Perhaps he spilled the soup on a member of the board of directors? Despite whatever public statements come forth, we’ll never know. There is, however, much speculation that the wines had gotten too good. I know that sounds insane, but by this I mean that Mariotti had raised their standards, not least by sourcing quality, and therefore more expensive, material.
The directors had decided to revert to the days where volume again ruled. You’ll never get a winemaker to make lesser wines than he can, so Didier had to go if they were to get those prices down. As I say, that is purely speculation, and it hardly matters.
Guess where Mariotti ended up? Yes, he again took over from Demarville and is now a very happy chef de cave at Veuve Clicquot. I suspect that they might have to carry out him eventually. It is a great decision by Veuve Clicquot and no doubt we’ll see the superb wines maintain their high standards.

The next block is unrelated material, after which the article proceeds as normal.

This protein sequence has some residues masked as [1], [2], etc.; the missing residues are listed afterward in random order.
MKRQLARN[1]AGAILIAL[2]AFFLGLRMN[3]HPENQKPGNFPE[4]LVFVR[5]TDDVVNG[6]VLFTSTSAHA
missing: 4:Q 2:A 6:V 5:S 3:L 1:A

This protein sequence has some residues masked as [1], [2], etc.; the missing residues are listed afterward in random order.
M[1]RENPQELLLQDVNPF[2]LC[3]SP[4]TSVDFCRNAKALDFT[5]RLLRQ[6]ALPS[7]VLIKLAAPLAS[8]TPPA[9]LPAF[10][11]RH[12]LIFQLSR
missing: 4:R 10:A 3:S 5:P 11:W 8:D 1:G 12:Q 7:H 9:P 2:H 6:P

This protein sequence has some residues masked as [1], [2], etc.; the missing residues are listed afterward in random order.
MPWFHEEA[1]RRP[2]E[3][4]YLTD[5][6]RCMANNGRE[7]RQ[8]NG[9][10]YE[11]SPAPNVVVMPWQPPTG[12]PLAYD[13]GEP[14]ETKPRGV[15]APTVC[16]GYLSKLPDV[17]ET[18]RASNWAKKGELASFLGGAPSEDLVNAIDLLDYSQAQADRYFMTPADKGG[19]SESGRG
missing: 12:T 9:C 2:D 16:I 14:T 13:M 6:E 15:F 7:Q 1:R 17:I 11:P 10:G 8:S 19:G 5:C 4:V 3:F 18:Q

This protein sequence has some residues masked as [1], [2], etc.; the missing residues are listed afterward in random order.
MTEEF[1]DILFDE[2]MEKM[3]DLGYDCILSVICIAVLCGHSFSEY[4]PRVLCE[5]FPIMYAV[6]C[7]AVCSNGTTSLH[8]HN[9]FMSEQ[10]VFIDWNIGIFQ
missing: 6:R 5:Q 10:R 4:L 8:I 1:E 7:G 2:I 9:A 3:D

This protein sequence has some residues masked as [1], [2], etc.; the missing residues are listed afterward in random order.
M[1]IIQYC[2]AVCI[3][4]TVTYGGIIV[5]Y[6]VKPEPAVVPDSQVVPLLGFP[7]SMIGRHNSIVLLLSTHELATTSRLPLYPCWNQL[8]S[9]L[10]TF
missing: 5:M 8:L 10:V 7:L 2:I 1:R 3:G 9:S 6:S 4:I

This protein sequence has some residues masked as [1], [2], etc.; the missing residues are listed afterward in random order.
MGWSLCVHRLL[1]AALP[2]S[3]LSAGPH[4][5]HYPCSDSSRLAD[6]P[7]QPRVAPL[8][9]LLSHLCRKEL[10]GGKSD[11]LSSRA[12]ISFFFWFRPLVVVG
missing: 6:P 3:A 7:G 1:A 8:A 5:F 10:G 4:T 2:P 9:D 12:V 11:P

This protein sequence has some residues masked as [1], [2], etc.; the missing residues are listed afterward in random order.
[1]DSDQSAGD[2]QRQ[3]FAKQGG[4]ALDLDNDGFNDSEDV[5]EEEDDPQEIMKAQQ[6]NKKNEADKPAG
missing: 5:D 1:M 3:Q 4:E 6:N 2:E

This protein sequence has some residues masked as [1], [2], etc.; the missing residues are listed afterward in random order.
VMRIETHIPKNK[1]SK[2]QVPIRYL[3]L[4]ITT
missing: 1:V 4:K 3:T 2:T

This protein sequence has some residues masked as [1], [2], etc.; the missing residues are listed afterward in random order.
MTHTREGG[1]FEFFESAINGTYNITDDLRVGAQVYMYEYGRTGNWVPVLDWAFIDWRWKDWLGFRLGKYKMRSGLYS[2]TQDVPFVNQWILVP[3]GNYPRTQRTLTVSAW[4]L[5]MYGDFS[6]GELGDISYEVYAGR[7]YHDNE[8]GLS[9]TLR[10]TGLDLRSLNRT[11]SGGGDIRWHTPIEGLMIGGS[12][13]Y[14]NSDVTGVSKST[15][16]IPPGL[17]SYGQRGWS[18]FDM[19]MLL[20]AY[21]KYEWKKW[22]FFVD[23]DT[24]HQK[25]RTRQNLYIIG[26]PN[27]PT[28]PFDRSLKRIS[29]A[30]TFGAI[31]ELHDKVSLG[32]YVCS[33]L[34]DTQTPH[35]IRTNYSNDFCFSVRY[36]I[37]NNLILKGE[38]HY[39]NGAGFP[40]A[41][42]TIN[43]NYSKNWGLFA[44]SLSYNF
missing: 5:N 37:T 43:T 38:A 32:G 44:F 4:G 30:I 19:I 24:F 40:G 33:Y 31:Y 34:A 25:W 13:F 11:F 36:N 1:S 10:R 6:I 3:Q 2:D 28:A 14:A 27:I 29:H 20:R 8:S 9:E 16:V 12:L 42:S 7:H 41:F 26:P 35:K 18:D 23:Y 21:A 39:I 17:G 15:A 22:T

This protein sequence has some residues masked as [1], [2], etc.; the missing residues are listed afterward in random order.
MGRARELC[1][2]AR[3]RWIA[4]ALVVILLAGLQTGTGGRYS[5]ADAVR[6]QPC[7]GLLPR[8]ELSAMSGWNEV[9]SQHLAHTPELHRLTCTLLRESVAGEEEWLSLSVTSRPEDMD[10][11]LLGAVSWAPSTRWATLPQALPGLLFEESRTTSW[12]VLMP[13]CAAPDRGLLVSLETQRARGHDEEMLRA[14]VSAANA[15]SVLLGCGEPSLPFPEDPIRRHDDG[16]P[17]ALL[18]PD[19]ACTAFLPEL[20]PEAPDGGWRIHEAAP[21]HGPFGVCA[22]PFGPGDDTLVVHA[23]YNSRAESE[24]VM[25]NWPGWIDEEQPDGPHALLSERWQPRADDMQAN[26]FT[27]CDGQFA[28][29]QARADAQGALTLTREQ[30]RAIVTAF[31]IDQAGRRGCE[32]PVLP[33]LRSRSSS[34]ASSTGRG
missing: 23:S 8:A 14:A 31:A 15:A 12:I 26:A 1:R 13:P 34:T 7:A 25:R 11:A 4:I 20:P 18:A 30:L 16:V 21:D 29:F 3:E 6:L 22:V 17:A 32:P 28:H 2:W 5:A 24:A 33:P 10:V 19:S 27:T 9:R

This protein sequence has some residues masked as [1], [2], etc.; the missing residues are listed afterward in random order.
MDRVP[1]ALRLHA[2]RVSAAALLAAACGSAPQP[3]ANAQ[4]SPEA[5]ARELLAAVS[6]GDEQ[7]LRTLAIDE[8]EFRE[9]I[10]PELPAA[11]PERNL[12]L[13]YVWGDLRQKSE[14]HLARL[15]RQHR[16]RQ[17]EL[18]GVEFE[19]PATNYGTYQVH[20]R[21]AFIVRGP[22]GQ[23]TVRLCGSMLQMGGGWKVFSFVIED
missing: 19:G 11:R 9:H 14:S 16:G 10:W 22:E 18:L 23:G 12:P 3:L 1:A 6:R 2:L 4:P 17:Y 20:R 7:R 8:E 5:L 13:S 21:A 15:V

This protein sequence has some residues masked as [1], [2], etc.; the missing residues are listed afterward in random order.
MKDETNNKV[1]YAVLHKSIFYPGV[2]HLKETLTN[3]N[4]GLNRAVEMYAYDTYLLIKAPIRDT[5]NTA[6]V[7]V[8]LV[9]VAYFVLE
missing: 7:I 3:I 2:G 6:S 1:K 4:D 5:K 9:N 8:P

By now, Demarville had taken over from Fauconnet at Laurent-Perrier, but it was short lived (even though it has been suggested that he was also given the reins at Salon, surely one of the greatest winemaking positions in the world).
He decided it was not for him, preferring the work as a hands-on winemaker over dealing with all the PR and management that came with his former roles. He has now moved to Champagne Lallier. Michel Fauconnet has returned to Laurent-Perrier from retirement, although I doubt he ever really left.
And Mumm? Laurent Fresnet, chef de cave at Henriot since 2006, will take that role at Mumm. If the rumors that this was all so Mumm could push a more volume-oriented agenda are true, this would seem a strange appointment.